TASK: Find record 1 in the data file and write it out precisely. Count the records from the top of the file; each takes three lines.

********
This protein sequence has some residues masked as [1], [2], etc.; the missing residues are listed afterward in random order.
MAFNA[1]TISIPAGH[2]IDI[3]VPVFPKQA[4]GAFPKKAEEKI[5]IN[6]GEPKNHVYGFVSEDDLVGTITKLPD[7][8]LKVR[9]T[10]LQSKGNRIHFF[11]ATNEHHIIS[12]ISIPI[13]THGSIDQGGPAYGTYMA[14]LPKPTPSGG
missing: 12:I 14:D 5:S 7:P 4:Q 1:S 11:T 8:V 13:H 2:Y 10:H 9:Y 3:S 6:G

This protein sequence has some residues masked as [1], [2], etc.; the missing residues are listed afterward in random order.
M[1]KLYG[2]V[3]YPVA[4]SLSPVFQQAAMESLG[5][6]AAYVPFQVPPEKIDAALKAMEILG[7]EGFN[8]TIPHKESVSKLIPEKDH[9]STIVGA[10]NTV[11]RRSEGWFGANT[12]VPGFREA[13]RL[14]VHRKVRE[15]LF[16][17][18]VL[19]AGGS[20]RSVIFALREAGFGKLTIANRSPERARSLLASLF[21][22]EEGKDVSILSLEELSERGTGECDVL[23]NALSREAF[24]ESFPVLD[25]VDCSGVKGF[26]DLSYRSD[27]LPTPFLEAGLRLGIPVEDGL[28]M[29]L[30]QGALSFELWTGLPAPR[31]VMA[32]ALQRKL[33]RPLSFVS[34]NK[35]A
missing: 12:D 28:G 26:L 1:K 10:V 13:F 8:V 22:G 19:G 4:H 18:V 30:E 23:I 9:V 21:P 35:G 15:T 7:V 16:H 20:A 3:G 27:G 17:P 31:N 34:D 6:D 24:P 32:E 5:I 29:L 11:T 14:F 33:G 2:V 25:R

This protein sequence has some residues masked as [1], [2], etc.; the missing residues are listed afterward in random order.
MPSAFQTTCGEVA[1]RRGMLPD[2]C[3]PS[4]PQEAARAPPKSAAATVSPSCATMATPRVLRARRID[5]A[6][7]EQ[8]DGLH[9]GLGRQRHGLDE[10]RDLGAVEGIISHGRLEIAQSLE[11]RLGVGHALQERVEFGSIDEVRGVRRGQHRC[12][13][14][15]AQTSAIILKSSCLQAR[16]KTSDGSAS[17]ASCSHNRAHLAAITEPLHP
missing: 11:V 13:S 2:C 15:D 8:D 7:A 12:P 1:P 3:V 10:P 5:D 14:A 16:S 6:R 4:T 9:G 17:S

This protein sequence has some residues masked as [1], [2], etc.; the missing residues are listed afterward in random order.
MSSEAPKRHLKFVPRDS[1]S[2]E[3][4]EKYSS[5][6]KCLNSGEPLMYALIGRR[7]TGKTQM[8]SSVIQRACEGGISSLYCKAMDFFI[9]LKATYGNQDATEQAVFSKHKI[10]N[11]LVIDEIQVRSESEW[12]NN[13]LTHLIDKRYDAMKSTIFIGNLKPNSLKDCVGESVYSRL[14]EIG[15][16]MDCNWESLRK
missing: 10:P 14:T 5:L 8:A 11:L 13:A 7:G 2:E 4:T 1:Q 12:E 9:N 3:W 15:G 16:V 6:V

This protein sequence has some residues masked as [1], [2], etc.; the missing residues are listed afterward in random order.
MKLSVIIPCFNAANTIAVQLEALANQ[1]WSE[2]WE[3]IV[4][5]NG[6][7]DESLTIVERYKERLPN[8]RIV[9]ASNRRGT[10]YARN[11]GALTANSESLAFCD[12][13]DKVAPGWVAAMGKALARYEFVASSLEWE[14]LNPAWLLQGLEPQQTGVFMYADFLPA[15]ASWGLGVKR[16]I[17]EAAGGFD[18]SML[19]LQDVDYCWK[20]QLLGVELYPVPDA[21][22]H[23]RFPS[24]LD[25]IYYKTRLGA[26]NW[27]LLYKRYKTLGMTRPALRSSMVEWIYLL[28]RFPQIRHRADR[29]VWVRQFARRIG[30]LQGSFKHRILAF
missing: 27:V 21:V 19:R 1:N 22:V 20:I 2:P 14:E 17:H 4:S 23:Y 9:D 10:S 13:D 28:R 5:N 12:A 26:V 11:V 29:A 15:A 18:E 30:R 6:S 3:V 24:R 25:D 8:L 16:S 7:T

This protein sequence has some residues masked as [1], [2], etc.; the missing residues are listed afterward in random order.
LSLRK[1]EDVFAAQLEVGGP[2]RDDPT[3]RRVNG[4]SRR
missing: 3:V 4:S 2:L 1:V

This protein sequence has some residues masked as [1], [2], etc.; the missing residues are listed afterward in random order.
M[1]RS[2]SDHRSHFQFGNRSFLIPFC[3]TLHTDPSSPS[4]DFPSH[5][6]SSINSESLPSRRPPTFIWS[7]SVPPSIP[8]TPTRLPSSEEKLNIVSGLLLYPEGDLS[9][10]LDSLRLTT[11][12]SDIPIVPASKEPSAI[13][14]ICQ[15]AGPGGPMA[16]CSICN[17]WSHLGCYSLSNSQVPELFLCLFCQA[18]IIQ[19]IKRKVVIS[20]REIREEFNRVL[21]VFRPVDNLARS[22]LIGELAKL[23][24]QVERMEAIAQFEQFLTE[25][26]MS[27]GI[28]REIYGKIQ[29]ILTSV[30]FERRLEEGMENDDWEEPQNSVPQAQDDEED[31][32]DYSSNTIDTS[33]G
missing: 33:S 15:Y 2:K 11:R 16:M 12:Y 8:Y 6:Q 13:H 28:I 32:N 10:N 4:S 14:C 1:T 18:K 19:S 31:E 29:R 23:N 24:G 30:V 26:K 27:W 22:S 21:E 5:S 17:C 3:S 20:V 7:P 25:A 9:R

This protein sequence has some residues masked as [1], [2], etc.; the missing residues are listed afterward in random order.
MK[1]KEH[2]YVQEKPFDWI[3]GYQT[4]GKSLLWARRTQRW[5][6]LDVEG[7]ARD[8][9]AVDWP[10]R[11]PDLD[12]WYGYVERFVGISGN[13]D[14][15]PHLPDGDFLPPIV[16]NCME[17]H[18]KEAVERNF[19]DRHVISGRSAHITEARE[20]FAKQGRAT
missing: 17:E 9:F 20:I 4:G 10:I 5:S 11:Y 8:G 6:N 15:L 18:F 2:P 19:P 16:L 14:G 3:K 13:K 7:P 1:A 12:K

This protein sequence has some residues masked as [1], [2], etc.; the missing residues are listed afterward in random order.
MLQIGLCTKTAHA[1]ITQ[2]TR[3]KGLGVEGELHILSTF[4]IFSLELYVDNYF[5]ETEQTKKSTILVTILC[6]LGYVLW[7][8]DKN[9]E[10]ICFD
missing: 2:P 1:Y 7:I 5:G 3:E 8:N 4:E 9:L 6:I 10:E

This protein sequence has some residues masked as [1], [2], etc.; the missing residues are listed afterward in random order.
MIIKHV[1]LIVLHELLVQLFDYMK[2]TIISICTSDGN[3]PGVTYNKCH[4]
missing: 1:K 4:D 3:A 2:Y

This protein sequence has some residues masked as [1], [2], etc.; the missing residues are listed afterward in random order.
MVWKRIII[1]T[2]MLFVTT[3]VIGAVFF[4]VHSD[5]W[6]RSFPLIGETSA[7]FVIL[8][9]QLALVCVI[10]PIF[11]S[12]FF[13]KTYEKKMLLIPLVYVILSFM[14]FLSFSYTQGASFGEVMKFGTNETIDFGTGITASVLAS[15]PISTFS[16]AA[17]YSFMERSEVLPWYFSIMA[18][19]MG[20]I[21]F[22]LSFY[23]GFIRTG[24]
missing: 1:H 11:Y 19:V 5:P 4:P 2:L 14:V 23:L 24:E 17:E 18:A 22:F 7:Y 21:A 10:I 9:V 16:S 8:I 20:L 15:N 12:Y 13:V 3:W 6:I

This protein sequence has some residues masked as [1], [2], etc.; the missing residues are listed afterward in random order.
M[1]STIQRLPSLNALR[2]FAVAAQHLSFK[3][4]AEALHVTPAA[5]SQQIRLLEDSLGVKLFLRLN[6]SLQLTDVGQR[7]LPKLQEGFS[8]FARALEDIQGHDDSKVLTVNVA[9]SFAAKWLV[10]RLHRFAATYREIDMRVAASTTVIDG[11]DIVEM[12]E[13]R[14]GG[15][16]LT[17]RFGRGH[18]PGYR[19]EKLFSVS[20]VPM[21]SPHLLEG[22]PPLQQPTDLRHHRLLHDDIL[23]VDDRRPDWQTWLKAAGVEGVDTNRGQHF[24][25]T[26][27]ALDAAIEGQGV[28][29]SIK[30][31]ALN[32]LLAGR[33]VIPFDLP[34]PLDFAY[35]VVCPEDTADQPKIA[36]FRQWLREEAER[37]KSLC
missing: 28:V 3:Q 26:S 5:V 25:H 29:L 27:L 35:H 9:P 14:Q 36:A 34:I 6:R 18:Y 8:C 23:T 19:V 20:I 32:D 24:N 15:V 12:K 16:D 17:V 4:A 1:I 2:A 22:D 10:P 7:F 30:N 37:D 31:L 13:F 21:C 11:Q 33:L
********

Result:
This protein sequence has some residues masked as [1], [2], etc.; the missing residues are listed afterward in random order.
MAFNA[1]TISIPAGH[2]IDI[3]VPVFPKQA[4]GAFPKKAEEKI[5]IN[6]GEPKNHVYGFVSEDDLVGTITKLPD[7][8]LKVR[9]T[10]LQSKGNRIHFF[11]ATNEHHIIS[12]ISIPI[13]THGSIDQGGPAYGTYMA[14]LPKPTPSGG
missing: 12:I 14:D 5:S 7:P 4:Q 1:S 11:T 8:V 13:H 2:Y 10:H 9:Y 3:S 6:G